So here’s a problem with power. Too much of it and you end up having to pay for excessive usage. Too little and you’re caught in a depressing, dark place.
Our problem with power?
One sleep into our lives in Shanghai and we woke up to none of it. And by power, I really mean electricity. A whole luxurious, decadent night of having the heater on the whole time had drained us of our electricity quota, which wasn’t included in our rent. Apparently, 40 yuan a night for dorms in Shanghai is, quite literally, too good to be true. Well, I guess some things just never change regardless of where you are, and as crazy as it may be, deep down inside, I find a great sense of comfort in knowing that.
Change has always been difficult for me. Growing up, changing schools, moving houses, venturing into new terrains of my very own life in my very own skin – these things stir strange feelings within me. As seasons change and chapters are closed where new ones begin, it feels like I’m relinquishing something very precious to me. Though it may not be goodbye, some things are just never quite the same again.
Yet Shanghai, oh dear Shanghai, your temperamental weather, your army of nonchalant and unhelpful people and your endless ability to always outdo yourself, have left me no room to overthink. To be fair, my brain has been constantly riffling through all the language resources I’ve managed to retain over the years because protection strategy number one – blend in and act local. It’s officially been six days since we landed and I feel like my productivity levels are peaking and surprisingly, along with it, my optimism.
Upon arrival, I lost my favourite memory foam pillow that I use when I travel and discovered that soy matcha lattes can also taste bad. I felt my gums grow tender from flying a week after I’d had my wisdom teeth removed. I really truly scrubbed down a dirty toilet for the first time. I bit back my gag reflexes as I cleaned away hair, q-tips and rusted bobby pins that were left behind by the last tenant. Since then, I’ve settled quite comfortably back into my 160cm height from abandoning my heels for four days straight (that’s got to be a record of some sort!) and I don’t know whether it’s the Nikes or just the overall lack of concern, but I feel lighter, sturdier and different.
Then, my first ever weekend here in Shanghai, I wake up to a face so swollen I’m thinking I must’ve squashed myself whilst sleeping. My eyes are so swollen they’ve become two slits in my heated and ballooning face and it’s not until I’m brushing my teeth, staring at myself in the mirror, thinking “Who is this?”, that I realise something’s probably not right. Two cab rides, one subway journey, seventy three patients, two hospitals, a bagillion lines, one blood test and one lunchtime later (you will soon find this to be a recurring theme, I am about 200% sure), I am still cool, calm and collected.
Turns out, I’ve had an allergic reaction to a moisturiser (which has never happened to me in Sydney). I get prescribed antihistamines, which I’ve already planned to take when I get back to the dorm, and refuse to dwell upon the fact that I cannot wear moisturiser in this blistering cold winter for however long my face needs to recover.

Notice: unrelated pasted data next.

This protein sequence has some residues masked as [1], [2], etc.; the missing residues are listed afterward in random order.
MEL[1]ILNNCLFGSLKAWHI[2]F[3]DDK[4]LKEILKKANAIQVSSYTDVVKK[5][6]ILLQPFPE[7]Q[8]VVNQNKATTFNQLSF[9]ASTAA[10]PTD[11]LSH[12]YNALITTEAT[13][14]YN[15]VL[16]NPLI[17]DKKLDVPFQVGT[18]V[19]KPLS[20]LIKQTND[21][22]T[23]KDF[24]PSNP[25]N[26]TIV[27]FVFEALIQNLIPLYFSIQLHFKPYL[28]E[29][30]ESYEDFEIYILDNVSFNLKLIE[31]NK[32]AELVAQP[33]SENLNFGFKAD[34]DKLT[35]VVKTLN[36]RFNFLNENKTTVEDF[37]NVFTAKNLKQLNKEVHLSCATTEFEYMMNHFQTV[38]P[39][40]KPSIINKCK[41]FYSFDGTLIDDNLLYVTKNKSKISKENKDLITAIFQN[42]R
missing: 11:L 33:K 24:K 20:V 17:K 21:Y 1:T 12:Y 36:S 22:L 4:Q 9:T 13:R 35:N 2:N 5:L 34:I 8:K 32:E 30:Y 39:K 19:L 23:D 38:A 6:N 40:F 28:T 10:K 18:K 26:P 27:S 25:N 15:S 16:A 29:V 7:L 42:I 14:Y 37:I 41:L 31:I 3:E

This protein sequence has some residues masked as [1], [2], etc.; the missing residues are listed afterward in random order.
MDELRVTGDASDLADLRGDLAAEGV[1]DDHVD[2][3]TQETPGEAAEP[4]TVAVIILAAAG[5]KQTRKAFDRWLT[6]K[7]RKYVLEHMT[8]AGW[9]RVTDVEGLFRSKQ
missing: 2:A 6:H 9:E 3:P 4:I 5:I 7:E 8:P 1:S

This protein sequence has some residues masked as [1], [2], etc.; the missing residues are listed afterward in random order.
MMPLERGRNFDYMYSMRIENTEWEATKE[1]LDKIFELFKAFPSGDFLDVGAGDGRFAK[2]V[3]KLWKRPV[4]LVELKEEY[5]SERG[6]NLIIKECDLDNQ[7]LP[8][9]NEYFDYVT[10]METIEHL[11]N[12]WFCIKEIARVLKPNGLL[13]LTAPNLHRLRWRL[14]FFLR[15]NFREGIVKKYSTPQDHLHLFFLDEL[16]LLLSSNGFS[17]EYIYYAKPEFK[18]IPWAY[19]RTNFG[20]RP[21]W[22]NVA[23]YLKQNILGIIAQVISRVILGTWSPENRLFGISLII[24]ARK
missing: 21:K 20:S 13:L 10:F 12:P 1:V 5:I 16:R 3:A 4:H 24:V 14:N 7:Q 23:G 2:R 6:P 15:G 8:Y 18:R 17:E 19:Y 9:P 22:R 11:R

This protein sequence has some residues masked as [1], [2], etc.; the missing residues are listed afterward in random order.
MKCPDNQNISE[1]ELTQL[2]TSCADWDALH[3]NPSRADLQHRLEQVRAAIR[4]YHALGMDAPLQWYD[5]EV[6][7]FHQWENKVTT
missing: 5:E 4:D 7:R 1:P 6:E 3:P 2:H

Come Sunday night, at dinner, as steam rose from our hotpot station and saturated our clothes and hair with the inexplicable savoury scent of MSG, Janine mentioned the prominence of lists in our lives over these past few days. It struck something within me.
The fact of the matter is, up until now, its all been about ticking boxes off – of packing lists, shopping lists, wish lists, to-do lists, etc. Essentially, of taking things one step at a time because there’s no denying that China can be overwhelming. When people spit on the road so carelessly, a part of me cringes. When I see a small fleck of food left on my plate as I settle into my seat at a restaurant, I feel the back of my throat tighten. When I go grocery shopping, my brain is reeling from trying to divide however much an item is by 4.5.
Here, life isn’t about excessive glamour and we don’t take nightly strolls along the bund after overpriced cocktails (or mocktail for me, please), watching the lights along the skyline reflect in the mirroring waters below. In fact, we shy away from the extravagance that I realise my life was in Sydney.
We go shopping every other day, lugging cleaning supplies on our way home on the metro and Oreos are a staple food in our little pantry. I mull over which detergent has the least chemicals and is least harmful to my drying hands. Finding MUJI excited me more than finding ZARA, H&M or Forever 21. I’ve still yet to find a suitable storage box for my makeup and all my medicine – it’s a constant thought that’s plagued my mind for several days already. I return to the dorm room that Juliana and I have tried tirelessly to make our own, so tired and spent from the day that I fall asleep almost immediately. I’m living life practically and it’s incredibly simple yet I’m getting the first taste of freedom that I’ve prayed so hard for.
For now, Sydney seems like a faraway dream, occasionally flittering into my mind bearing its familiar, warm and beautiful glow but the actual distance between us hasn’t quite become clear. It still feels close to me. In Shanghai’s mighty grey cloak of pollution my feelings of yearning for home has yet to materialise and transpire into any real feeling. For now, as I float through each day, celebrating the tiniest of conquests, like avoiding some stranger that tried to scam me on Nanjing Road, I am content.